Developed countries should provide more technology and funds to developing countries in tackling climate change, experts said.
"Developed countries should fulfill their commitments to provide more technological and financial support to developing countries in dealing with climate change," said Zou Ji, vice president of the School of Environment and Natural Resources at China Renmin University.
Zou made the call at a press conference releasing the World Economic and Social Survey 2009, published by the United Nations (UN) Department of Economic and Social Affairs.
"Advanced countries will have to deliver resources and leadership on a much larger scale than has been the case to date," said Victoria Sekitoleko, a representative from the UN Food and Agriculture Organization.
Since 1950, advanced countries have contributed as much as three-quarters of the increase in global emissions, despite accounting for less than 15 percent of the world's population, says the survey.
The survey underscored the failure of wealthy countries to honor long-standing commitments of international support for poverty reduction -- and adequate transfers of resources and technology remains the single biggest obstacle to meeting the climate change challenge.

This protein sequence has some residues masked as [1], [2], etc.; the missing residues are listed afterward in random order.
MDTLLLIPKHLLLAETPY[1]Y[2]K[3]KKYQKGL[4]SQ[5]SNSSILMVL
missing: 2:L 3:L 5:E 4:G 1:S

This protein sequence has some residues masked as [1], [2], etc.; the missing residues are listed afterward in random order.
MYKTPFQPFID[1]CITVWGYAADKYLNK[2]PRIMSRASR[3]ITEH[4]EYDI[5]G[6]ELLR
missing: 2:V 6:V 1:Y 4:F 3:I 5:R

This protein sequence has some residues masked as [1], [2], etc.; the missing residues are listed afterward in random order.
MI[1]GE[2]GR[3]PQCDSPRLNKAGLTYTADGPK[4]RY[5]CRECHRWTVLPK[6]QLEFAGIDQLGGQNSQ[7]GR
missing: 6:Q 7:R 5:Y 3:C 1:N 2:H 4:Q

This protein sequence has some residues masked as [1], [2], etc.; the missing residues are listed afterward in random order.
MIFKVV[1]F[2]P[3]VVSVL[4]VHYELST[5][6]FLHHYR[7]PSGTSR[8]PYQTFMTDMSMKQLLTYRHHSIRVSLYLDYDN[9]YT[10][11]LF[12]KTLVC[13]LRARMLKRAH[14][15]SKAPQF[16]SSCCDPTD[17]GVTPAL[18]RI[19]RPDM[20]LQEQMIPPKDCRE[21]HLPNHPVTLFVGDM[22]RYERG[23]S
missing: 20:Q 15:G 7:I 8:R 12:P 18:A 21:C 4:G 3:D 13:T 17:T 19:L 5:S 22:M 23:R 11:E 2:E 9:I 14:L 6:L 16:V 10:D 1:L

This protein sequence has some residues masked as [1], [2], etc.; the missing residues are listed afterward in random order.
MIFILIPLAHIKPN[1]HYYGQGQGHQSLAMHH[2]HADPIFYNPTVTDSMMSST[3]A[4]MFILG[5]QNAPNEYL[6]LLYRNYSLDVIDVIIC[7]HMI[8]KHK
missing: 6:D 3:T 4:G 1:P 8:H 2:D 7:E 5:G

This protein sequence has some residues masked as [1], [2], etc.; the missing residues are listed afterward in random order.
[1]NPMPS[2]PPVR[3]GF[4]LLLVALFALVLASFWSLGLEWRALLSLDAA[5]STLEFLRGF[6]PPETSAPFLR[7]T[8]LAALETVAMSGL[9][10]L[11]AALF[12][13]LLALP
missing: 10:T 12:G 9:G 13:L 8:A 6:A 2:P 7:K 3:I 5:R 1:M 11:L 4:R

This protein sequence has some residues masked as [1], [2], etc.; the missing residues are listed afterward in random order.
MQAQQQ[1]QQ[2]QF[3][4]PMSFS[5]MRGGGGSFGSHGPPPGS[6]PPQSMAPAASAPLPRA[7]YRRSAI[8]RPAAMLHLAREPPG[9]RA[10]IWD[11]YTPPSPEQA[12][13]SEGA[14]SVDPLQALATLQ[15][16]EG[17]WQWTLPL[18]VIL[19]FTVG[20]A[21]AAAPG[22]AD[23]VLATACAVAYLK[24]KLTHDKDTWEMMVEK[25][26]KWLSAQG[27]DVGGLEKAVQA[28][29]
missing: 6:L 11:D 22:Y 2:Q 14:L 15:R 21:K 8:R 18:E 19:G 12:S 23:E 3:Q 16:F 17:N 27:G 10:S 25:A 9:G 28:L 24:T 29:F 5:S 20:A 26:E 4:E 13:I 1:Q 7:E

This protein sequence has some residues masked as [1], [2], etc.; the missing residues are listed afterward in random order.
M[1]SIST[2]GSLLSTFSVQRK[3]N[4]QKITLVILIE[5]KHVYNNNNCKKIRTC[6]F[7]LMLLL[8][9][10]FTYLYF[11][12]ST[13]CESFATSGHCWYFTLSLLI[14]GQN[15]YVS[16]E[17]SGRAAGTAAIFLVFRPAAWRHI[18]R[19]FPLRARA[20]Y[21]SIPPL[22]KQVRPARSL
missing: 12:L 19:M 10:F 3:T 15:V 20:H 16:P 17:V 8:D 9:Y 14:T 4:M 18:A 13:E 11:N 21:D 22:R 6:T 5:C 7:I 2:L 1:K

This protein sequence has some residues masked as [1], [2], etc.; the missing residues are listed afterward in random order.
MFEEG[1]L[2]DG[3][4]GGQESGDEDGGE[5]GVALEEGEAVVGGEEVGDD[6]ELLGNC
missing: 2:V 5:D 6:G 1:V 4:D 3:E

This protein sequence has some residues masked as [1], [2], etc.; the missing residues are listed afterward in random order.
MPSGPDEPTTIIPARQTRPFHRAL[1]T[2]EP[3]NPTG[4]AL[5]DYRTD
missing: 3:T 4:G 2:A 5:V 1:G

Zou urged the developed countries to meet targets of at least 40 percent emission cuts below 1990 levels by 2020.
Emissions trading is an administrative approach used to control pollution by providing economic incentives to achieve pollutant emissions cuts. Polluting agencies are issued emissions permits and required to hold an equivalent of allowances which represent the right to emit a specific amount of emissions.
Zou called for fair and reasonable distribution of greenhouse emissions permits among different countries. "Developing countries should be given adequate emissions permits."
China had lagged far behind developed countries in research and development of technology on emissions cuts, Zou said. "China needed the transfer of 43 core technologies in nuclear power, bio-power, and smart grids, among others."
He said the major obstacles to technology transfer lay in corporate monopoly and governmental prohibition.
Developing countries, with financial and technological support from the developed world, could take appropriate measures to deal with climate change and change modes of economic growth, Zou said.
(Xinhua News Agency September 7, 2009)